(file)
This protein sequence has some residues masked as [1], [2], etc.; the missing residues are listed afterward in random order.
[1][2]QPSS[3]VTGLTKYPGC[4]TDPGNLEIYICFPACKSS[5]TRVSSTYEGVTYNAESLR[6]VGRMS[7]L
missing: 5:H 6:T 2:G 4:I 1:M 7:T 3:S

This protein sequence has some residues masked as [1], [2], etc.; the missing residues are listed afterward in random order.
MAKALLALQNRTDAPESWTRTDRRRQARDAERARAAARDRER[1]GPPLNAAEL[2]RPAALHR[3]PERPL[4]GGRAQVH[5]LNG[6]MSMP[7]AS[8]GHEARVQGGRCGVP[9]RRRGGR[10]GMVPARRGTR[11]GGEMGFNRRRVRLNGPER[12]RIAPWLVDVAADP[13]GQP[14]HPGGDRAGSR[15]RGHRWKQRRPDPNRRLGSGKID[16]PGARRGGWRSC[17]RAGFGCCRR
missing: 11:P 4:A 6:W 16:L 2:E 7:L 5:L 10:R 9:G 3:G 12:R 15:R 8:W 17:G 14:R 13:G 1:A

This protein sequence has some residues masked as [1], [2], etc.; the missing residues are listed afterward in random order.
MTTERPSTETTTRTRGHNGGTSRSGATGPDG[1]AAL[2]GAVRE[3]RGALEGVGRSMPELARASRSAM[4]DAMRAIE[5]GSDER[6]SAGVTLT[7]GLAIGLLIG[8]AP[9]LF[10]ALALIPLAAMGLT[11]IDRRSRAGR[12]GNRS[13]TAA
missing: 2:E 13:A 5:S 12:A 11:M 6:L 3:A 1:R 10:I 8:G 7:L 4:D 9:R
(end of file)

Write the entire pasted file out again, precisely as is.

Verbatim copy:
This protein sequence has some residues masked as [1], [2], etc.; the missing residues are listed afterward in random order.
[1][2]QPSS[3]VTGLTKYPGC[4]TDPGNLEIYICFPACKSS[5]TRVSSTYEGVTYNAESLR[6]VGRMS[7]L
missing: 5:H 6:T 2:G 4:I 1:M 7:T 3:S

This protein sequence has some residues masked as [1], [2], etc.; the missing residues are listed afterward in random order.
MAKALLALQNRTDAPESWTRTDRRRQARDAERARAAARDRER[1]GPPLNAAEL[2]RPAALHR[3]PERPL[4]GGRAQVH[5]LNG[6]MSMP[7]AS[8]GHEARVQGGRCGVP[9]RRRGGR[10]GMVPARRGTR[11]GGEMGFNRRRVRLNGPER[12]RIAPWLVDVAADP[13]GQP[14]HPGGDRAGSR[15]RGHRWKQRRPDPNRRLGSGKID[16]PGARRGGWRSC[17]RAGFGCCRR
missing: 11:P 4:A 6:W 16:L 2:E 7:L 5:L 10:R 9:G 3:G 12:R 15:R 8:W 17:G 14:R 13:G 1:A

This protein sequence has some residues masked as [1], [2], etc.; the missing residues are listed afterward in random order.
MTTERPSTETTTRTRGHNGGTSRSGATGPDG[1]AAL[2]GAVRE[3]RGALEGVGRSMPELARASRSAM[4]DAMRAIE[5]GSDER[6]SAGVTLT[7]GLAIGLLIG[8]AP[9]LF[10]ALALIPLAAMGLT[11]IDRRSRAGR[12]GNRS[13]TAA
missing: 2:E 13:A 5:S 12:A 11:M 6:L 3:A 1:R 10:I 8:G 7:L 4:D 9:R